A view of Calton Hill with some of its many monuments taken from the Salisbury Crags
|Elevation||103 m (338 ft)|
|Prominence||46 m (151 ft)|
Calton Hill (archaically spelt Caltoun or Caldoun and also known as "the Calton Hill"), is a hill in central Edinburgh, Scotland, just to the east of Princes Street and is included in the city's UNESCO World Heritage Site. Views of, and from, the hill are often used in photographs and paintings of the city.
Calton Hill is the headquarters of the Scottish Government, which is based at St Andrew's House, on the steep southern slope of the hill; with the Scottish Parliament Building, and other notable buildings, for example Holyrood Palace, lying near the foot of the hill. The hill also includes several iconic monuments and buildings: the National Monument, the Nelson Monument, the Dugald Stewart Monument, the old Royal High School, the Robert Burns Monument, the Political Martyrs' Monument and the City Observatory.
In 1456, James II granted land to Edinburgh by charter wherein Calton Hill is referred to as "Cragingalt" from the Gaelic for "rock or hill of the hazel". This points to "calltuinn", the Gaelic for "hazel grove or copse" as being the derivation of Calton.The hill is referred to as Cragge Ingalt on the Petworth map of the Siege of Leith in 1560. Other, conjectured, derivations are "choille-dun" (forested hill) or "cauldh-dun" (black hill), both also from Gaelic. Mention is made of Caldtoun in the records of South Leith Parish Church in 1591 and this or similar spellings remained general until about 1800 with, for example, the Armstrongs' map of 1773 still using Caldtoun and Ainslie's maps changing from Caltoun in 1780 to Calton in 1804.
The anglicised derivation of Calton is "cold town".
By his charter of 1456, James II granted the community of Edinburgh the valley and the low ground between Calton Hill and Greenside for performing tournaments, sports and other warlike deeds. This was part of his policy of military preparedness that saw the Act of 1457 banning golf and football and ordering archery practise every Sunday. This natural amphitheatre was also used for open-air theatre and saw performances of the early Scots play "Ane Pleasant Satyre of the Thrie Estaitis" by Sir David Lyndsay. In May 1518 the Carmelite Friars (also known as White Friars and locally based at South Queensferry), were granted lands by charter from the city at Greenside and built a small monastery there. Monasteries were suppressed following the Scottish Reformation of 1560, and this stood empty before conversion in 1591 into a hospital for lepers, founded by John Robertson, a city merchant. So severe were the regulations that escape, or even the opening of the gate of the hospital between sunset and sunrise, would incur the penalty of death carried out on the gallows erected at the gate. The monastery would appear to have been located at the north-east end of Greenside Row and its site is shown there on the 1931 Ordnance Survey maps. Ten skeletons found in July 2009 during roadworks to create a new tramway in Leith Walk (since abandoned) are believed to have been connected with the hospital.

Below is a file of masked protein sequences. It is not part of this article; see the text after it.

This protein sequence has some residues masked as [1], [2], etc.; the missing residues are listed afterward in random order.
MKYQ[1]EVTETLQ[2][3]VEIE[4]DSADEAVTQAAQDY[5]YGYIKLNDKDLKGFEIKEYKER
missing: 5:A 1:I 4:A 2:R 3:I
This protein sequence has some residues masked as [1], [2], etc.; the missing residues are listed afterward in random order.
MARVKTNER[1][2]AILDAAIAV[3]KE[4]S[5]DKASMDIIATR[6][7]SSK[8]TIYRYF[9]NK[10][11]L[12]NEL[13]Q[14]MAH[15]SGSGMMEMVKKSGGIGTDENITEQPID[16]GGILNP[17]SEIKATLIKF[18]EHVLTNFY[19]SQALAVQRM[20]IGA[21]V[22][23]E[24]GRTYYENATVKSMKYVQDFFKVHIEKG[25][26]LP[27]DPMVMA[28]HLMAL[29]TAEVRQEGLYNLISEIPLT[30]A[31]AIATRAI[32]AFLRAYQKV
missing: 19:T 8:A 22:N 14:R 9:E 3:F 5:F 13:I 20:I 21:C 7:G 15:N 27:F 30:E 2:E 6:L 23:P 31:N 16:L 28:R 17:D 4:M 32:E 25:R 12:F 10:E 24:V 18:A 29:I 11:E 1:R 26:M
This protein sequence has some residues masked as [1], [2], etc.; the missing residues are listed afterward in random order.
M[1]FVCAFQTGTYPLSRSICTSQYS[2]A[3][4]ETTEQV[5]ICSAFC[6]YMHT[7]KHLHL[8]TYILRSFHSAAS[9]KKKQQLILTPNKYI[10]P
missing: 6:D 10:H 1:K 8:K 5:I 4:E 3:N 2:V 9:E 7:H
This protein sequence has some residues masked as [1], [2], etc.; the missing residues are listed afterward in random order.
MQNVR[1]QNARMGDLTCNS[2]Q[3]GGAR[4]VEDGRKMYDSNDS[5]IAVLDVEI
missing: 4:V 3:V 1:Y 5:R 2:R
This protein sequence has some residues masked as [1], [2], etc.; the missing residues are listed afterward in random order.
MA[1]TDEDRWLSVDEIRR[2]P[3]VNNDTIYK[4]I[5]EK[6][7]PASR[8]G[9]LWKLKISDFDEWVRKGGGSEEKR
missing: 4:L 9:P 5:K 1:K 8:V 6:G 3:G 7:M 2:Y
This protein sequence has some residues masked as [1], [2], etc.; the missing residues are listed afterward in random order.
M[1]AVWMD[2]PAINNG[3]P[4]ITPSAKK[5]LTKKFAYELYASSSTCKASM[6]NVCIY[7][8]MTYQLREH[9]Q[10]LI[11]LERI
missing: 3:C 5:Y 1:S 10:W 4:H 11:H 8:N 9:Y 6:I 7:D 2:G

The Calton area was owned by the Logan family of Restalrig but their lands were forfeited in 1609 following the posthumous sentence of treason on Robert Logan. The lands of Restalrig and Calton, otherwise known as Easter and Wester Restalrig, passed to the Elphinstone family. Sir James Elphinstone was made Lord Balmerino in 1604 and in 1673 the lands of Restalrig and Calton were erected into a single barony. In 1725, Calton was disjoined and sold to the royal burgh of Edinburgh. Calton remained a burgh of barony (although it was not administered as such) until it was formally incorporated into Edinburgh by the Municipality Extension Act of 1856.
In 1631, the then Lord Balmerino granted a charter to The Society of the Incorporated Trades of Calton forming a society or corporation. This also gave the Society the exclusive right to trade within Calton and the right to tax others who wished to do so. Normally the trades of burghs were separately incorporated, for example in the Canongate there were eight incorporations, but the Incorporated Trades of Calton allowed any tradesman to become a member providing they were healthy and their work was of an acceptable standard. This lack of restrictive practices allowed a thriving trade to develop.
The village of Calton was situated at the bottom of the ravine at the western end of Calton Hill, hence its early name of Craigend. It was on the road from Leith Wynd in Edinburgh and North Back of Canongate to Leith Walk and also to Broughton and thence the Western Road to Leith. In the village, the street was variously known as St. Ninian's Row or Low Calton. Many of the old buildings here were demolished at the time of the Waterloo Place and Regent Bridge development, which bridged the ravine, from 1816. The remaining old village houses of the Low Calton were removed in the 1970s.
Calton was in South Leith Parish and Calton people went to church in Leith. The churchyard there was inconveniently situated for burials from Calton and, in 1718, the Society bought a half acre of land at a cost of £1013 from Lord Balmerino for use as a burial ground. This became known as Old Calton Burial Ground. Permission was granted for an access road, originally known as High Calton and now the street called Calton Hill, up the steep hill from the village to the burial ground. The group of 1760s houses near the top of this street are all that remain of the old village.
Buildings and structures